Overcoming Innovation Fatigue: How to Make New Initiatives Stick
Innovation fatigue is something teachers and administrators know well. Every year there are new programs, standards, and expectations. We are always reinventing the wheel and have to learn a new system, take on a new responsibility, or embrace a new philosophy. However, change that benefits our students is worth doing — and doing well. Here are some best practices for administrators and school leaders looking to roll out new initiatives and improve buy-in and sustainability.
Have a new curriculum or program? Give it legitimacy through some memorable branding. When we take the time to conceptualize an idea into a presentable and shareable package, it takes on weight with our stakeholders. Create a logo, give your idea a name, and create a clear brand concept that’s easily digestible for new users. For example, let’s say you’re creating a new parent outreach program for Fridays. Call it Family Fridays, give it a logo, and package the parent outreach protocols and expectations into easily readable and workable materials for participants.
Think you don’t have the skills or time to brand your ideas? Log on to Fiverr.com or Etsy.com to get a logo package made for you for as little as $5.00, or sometimes less! Also, free phone-based apps like Word Swag, FontCandy, or Logo Maker make it easy for even the most design-challenged of us to create awesome logos in minutes. When ideas are not only clear, but look great, we build a vibrant and solid vision of success to which staff, parents, and students will respond.
Support in stages
It can be very disheartening to hear about new expectations or changes and receive no support for their implementation or continuation. With any new initiative, it’s critical to offer continual support in stages.
STAGE 1: What Is It? Why Are We Doing It?: This is the initial training and support that goes into explaining a new initiative and making sure that stakeholders are clear on the motivations, expectations, and vision of success.
STAGE 2: How and When: This is the next training and support stage, where participants learn how and when a new initiative will happen. Modeling, practice, and step-by-step instruction should be provided for getting started, continuing the practice, and troubleshooting. Also, provide clear expectations for the timeline and deadlines associated with the initiative.
STAGE 3: Follow Up: This is a critical support stage to maintain any initiative’s long-term sustainability. Basically, don’t leave your staff hanging. Without support continuity, initiatives can fail or get lost in the sea of other responsibilities and day-to-day business. If an initiative is truly a priority, nourish it by providing ongoing support and attention.
Dream big, but pilot small
When we have a great idea, it’s common to want to jump in and launch it tomorrow for the whole school or district — but it’s best to slow down. When we overshoot and rush, good ideas can crash fast. Choose a pilot subgroup to do a test run. For example: If you’d like to implement a mastery-based grading system for the whole school, first do a pilot run for a smaller group — like, say, the ninth-grade English classes. Create your own experiment with a small group, create measures for success, and methods for collecting data as well as a timetable. Then, examine how it went. What can be fixed before launching outward? What can be refined to ensure success for the larger audience? Good ideas, and especially large-scale ideas, require refinement and patience to ensure successful scaling and long-term sustainability.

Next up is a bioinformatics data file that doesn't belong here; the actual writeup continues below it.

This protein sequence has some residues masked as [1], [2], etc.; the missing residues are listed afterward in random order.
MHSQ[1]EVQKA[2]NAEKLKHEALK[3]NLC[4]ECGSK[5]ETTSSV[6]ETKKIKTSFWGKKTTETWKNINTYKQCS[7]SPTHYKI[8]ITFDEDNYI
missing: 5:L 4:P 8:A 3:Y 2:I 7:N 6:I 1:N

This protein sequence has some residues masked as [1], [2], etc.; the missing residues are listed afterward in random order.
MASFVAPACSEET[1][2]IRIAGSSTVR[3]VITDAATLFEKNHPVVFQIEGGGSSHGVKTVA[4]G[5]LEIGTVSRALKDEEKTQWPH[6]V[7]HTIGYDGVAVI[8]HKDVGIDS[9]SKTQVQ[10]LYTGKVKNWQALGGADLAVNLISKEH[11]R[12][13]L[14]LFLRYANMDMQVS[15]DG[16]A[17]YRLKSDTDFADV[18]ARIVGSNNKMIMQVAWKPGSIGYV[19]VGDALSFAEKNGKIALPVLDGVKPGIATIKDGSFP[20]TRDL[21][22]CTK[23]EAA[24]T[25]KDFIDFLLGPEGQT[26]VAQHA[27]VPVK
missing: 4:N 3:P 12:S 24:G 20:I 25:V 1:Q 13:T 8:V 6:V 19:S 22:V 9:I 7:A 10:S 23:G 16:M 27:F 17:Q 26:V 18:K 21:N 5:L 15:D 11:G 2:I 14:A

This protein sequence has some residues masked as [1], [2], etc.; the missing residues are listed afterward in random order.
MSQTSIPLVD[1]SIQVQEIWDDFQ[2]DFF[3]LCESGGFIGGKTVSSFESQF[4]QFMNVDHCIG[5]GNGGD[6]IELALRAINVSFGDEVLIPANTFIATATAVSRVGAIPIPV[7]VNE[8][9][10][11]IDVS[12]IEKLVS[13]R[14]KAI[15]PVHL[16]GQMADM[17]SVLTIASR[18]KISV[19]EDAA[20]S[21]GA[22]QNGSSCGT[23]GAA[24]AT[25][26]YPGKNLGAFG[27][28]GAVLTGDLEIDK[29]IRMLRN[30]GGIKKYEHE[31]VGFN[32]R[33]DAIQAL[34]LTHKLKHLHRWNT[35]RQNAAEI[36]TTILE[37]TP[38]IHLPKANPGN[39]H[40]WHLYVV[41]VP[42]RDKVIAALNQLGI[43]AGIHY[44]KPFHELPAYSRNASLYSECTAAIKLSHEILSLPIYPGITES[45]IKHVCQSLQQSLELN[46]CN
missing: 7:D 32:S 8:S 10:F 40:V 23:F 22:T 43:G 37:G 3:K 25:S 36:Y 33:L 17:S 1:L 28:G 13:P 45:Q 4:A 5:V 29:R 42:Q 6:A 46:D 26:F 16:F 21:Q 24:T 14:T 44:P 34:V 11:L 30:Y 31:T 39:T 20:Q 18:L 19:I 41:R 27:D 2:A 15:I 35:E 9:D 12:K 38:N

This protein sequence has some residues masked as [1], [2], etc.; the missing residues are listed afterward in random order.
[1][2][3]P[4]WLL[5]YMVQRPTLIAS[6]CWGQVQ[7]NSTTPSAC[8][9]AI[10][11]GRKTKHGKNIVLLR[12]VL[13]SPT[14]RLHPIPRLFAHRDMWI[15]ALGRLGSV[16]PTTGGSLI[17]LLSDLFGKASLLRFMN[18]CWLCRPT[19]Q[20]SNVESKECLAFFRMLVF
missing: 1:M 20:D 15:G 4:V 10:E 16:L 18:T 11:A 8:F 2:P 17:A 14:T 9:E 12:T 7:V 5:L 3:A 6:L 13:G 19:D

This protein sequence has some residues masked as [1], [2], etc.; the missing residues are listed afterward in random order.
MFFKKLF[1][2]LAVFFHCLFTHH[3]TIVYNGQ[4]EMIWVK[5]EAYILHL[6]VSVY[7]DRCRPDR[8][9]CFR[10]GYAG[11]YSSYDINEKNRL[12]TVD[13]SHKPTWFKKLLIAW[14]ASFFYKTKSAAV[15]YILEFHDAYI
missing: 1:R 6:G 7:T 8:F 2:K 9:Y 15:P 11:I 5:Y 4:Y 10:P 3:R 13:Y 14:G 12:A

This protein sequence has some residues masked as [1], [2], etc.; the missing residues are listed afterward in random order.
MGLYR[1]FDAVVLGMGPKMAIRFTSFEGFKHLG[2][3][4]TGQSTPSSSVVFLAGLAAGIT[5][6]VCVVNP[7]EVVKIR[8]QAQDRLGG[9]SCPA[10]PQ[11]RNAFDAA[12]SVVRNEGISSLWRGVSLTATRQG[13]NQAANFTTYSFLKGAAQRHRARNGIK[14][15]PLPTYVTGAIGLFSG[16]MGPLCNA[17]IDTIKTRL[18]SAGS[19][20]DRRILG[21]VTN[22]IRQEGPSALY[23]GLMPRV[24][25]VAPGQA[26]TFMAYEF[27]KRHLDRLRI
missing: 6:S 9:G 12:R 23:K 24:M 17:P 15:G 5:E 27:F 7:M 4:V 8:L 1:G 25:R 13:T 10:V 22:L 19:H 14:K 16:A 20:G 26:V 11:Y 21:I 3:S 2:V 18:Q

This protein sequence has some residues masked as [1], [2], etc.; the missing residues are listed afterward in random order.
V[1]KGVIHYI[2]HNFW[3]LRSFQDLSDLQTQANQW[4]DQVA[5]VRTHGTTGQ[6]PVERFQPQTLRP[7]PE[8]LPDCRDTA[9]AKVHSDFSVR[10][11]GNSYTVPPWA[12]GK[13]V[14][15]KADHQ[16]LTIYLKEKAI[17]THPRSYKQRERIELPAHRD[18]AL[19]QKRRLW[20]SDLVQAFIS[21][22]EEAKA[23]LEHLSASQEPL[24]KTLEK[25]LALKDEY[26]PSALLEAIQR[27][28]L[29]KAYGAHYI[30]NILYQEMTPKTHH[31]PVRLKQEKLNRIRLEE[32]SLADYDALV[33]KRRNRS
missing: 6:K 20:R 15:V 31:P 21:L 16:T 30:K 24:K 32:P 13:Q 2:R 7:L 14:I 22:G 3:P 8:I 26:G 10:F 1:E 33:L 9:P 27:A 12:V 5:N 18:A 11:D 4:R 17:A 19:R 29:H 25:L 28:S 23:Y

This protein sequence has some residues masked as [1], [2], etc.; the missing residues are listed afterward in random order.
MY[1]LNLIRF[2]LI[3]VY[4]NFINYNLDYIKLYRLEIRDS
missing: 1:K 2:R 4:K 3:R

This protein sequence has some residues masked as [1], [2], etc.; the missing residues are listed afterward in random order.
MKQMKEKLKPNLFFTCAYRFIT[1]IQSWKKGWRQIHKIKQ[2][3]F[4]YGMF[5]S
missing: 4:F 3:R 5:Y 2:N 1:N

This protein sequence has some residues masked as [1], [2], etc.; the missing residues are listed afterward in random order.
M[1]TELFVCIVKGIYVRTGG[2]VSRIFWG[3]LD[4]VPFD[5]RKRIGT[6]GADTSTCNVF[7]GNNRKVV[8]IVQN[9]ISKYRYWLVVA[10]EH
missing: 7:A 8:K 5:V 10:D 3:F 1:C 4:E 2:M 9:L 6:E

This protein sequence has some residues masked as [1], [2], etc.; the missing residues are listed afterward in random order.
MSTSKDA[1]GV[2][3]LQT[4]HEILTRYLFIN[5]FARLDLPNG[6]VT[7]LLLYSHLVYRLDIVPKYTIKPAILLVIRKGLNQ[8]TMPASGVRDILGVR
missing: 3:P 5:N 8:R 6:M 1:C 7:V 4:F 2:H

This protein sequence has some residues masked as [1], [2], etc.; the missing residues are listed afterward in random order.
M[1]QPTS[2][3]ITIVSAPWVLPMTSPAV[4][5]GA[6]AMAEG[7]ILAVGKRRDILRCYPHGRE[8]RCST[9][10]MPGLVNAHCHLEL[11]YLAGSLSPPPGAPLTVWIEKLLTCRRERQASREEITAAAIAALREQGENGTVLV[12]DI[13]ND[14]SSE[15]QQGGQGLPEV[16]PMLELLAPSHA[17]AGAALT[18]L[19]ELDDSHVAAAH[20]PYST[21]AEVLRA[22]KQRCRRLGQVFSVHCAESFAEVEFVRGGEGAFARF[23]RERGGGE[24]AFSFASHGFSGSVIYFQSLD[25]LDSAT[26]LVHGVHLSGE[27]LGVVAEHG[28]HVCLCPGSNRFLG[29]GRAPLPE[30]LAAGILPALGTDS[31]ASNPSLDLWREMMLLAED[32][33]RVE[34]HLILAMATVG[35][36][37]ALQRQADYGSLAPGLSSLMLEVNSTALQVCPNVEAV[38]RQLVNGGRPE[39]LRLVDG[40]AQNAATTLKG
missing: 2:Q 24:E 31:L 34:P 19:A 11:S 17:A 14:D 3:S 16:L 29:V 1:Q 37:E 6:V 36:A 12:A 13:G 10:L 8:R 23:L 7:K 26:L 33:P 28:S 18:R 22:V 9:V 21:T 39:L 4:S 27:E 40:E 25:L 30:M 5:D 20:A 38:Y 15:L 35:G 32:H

It takes an empowered village
No one can make change happen alone, and people embrace change more readily when they have a voice in it. When schools distribute leadership roles throughout the staff, we empower teachers to become active change-makers. Creating grade teams, department teams, professional learning communities, or affinity groups encourages teachers to share ideas, take ownership, and be proactive. Ideas are stronger with they come out of isolation, and widening the field alleviates the top-down structures that foster resentment and expectations of compliance.
We can’t do it all — now
Ideas may be abundant, but resources — human and otherwise — are not. We just can’t do it all at the same time. When launching new initiatives, we have to narrow down our focus and limit ourselves to one or two new things at a time. What’s the priority? What’s the most needed and most impactful initiative? Let’s say you want to change the school’s grading standards and implement new expectations for lesson planning protocols. Hitting a staff with both large-scale practice changes at once is just asking for failure. Decide as a school what the year’s priorities should be. Consider the lift for stakeholders, the timeline, and support structures required to launch and sustain such a lift. When possible, divide and conquer by delegating projects and pilots to smaller subgroups. Patience wins the race to success. Ideas will stick if given the time, space, and room to breathe and take flight.
Jennifer L. M. Gunn spent 10 years in newspaper and magazine publishing before moving to public education, where she has been for nearly a decade. She is a curriculum designer and public high school educator in New York City. Jennifer is the creator of Right to Read, a literacy acceleration program for urban adolescent youth that’s steeped in social justice. She is an education writer and is co-founder of the annual EDxEDNYC Education Conference, which won the New York City Department of Education Excellence in School Technology Award this year. Jennifer regularly presents at conferences on the topics of adolescent literacy, leadership, and education innovation. Follow Jennifer online at www.jenniferlmgunn.com or on Twitter.